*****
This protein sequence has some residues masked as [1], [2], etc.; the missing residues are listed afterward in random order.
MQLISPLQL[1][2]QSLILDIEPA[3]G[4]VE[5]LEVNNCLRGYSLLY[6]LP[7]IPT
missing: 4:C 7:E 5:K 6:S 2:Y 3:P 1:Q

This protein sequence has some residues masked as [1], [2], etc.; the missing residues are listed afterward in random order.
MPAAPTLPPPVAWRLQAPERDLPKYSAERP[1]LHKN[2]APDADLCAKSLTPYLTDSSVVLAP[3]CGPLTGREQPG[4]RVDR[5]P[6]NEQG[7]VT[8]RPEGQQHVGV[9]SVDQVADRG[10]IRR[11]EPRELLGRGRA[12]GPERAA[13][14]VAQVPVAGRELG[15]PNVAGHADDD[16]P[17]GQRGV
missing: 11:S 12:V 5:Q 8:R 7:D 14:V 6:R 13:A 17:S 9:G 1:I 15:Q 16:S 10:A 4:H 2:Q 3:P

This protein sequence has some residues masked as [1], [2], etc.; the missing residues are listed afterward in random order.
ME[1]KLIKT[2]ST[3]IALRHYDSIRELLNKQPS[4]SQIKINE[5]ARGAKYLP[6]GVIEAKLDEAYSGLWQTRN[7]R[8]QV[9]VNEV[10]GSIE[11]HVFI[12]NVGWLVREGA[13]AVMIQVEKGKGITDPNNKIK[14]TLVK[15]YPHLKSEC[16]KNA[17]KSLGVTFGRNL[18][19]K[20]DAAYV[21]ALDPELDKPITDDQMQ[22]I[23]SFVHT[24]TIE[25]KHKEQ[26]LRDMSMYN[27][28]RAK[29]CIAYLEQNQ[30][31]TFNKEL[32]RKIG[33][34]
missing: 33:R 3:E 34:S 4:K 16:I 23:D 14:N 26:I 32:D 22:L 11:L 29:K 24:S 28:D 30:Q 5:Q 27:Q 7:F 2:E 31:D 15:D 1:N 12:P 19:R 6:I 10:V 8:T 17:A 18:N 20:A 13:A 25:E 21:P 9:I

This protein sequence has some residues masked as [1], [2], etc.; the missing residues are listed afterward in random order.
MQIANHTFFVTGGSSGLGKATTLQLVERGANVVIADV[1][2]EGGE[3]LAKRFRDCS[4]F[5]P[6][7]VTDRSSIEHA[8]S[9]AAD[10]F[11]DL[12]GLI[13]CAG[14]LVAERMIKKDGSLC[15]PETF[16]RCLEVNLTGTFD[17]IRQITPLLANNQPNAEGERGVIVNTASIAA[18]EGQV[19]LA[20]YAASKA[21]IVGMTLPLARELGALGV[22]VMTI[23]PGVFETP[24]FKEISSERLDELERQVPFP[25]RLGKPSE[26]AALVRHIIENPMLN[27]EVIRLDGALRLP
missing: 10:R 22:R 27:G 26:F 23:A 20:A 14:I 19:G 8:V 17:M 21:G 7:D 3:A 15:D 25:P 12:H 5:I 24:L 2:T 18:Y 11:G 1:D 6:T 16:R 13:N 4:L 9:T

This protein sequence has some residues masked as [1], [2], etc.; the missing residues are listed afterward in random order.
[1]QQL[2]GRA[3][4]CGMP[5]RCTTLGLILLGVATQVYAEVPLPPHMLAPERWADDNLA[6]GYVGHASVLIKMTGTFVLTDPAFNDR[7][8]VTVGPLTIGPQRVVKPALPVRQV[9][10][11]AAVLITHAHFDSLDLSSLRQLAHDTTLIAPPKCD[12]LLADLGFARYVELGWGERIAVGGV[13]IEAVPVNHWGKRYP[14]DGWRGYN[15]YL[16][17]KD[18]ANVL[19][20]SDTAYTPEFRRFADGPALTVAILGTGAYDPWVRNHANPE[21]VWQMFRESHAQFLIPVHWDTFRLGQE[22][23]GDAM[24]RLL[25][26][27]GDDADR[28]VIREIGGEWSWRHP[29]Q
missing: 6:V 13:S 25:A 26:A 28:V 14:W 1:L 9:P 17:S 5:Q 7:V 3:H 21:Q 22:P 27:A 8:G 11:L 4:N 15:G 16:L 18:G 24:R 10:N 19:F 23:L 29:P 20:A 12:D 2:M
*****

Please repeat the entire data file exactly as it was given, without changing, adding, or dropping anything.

This protein sequence has some residues masked as [1], [2], etc.; the missing residues are listed afterward in random order.
MQLISPLQL[1][2]QSLILDIEPA[3]G[4]VE[5]LEVNNCLRGYSLLY[6]LP[7]IPT
missing: 4:C 7:E 5:K 6:S 2:Y 3:P 1:Q

This protein sequence has some residues masked as [1], [2], etc.; the missing residues are listed afterward in random order.
MPAAPTLPPPVAWRLQAPERDLPKYSAERP[1]LHKN[2]APDADLCAKSLTPYLTDSSVVLAP[3]CGPLTGREQPG[4]RVDR[5]P[6]NEQG[7]VT[8]RPEGQQHVGV[9]SVDQVADRG[10]IRR[11]EPRELLGRGRA[12]GPERAA[13][14]VAQVPVAGRELG[15]PNVAGHADDD[16]P[17]GQRGV
missing: 11:S 12:V 5:Q 8:R 7:D 14:V 6:R 13:A 17:S 9:G 1:I 15:Q 16:S 10:A 4:H 2:Q 3:P

This protein sequence has some residues masked as [1], [2], etc.; the missing residues are listed afterward in random order.
ME[1]KLIKT[2]ST[3]IALRHYDSIRELLNKQPS[4]SQIKINE[5]ARGAKYLP[6]GVIEAKLDEAYSGLWQTRN[7]R[8]QV[9]VNEV[10]GSIE[11]HVFI[12]NVGWLVREGA[13]AVMIQVEKGKGITDPNNKIK[14]TLVK[15]YPHLKSEC[16]KNA[17]KSLGVTFGRNL[18][19]K[20]DAAYV[21]ALDPELDKPITDDQMQ[22]I[23]SFVHT[24]TIE[25]KHKEQ[26]LRDMSMYN[27][28]RAK[29]CIAYLEQNQ[30][31]TFNKEL[32]RKIG[33][34]
missing: 33:R 3:E 34:S 4:K 16:I 23:D 14:N 26:I 32:D 22:L 11:L 29:K 24:S 28:D 30:Q 5:Q 27:Q 7:F 2:E 31:D 15:D 1:N 12:P 19:R 6:I 10:V 8:T 17:A 18:N 20:A 13:A 25:E 21:P 9:I

This protein sequence has some residues masked as [1], [2], etc.; the missing residues are listed afterward in random order.
MQIANHTFFVTGGSSGLGKATTLQLVERGANVVIADV[1][2]EGGE[3]LAKRFRDCS[4]F[5]P[6][7]VTDRSSIEHA[8]S[9]AAD[10]F[11]DL[12]GLI[13]CAG[14]LVAERMIKKDGSLC[15]PETF[16]RCLEVNLTGTFD[17]IRQITPLLANNQPNAEGERGVIVNTASIAA[18]EGQV[19]LA[20]YAASKA[21]IVGMTLPLARELGALGV[22]VMTI[23]PGVFETP[24]FKEISSERLDELERQVPFP[25]RLGKPSE[26]AALVRHIIENPMLN[27]EVIRLDGALRLP
missing: 10:R 22:R 27:G 26:F 23:A 20:A 14:I 19:G 8:V 17:M 21:G 7:D 3:A 15:D 25:P 12:H 5:I 24:L 2:T 18:Y 11:G 1:D 6:T 16:R 13:N 4:L 9:T

This protein sequence has some residues masked as [1], [2], etc.; the missing residues are listed afterward in random order.
[1]QQL[2]GRA[3][4]CGMP[5]RCTTLGLILLGVATQVYAEVPLPPHMLAPERWADDNLA[6]GYVGHASVLIKMTGTFVLTDPAFNDR[7][8]VTVGPLTIGPQRVVKPALPVRQV[9][10][11]AAVLITHAHFDSLDLSSLRQLAHDTTLIAPPKCD[12]LLADLGFARYVELGWGERIAVGGV[13]IEAVPVNHWGKRYP[14]DGWRGYN[15]YL[16][17]KD[18]ANVL[19][20]SDTAYTPEFRRFADGPALTVAILGTGAYDPWVRNHANPE[21]VWQMFRESHAQFLIPVHWDTFRLGQE[22][23]GDAM[24]RLL[25][26][27]GDDADR[28]VIREIGGEWSWRHP[29]Q
missing: 6:V 13:S 25:A 26:A 28:V 14:W 1:L 9:P 17:S 5:Q 7:V 3:H 21:Q 22:P 27:A 8:G 11:L 4:N 15:G 16:L 18:G 24:R 10:N 19:F 23:L 29:P 20:A 12:D 2:M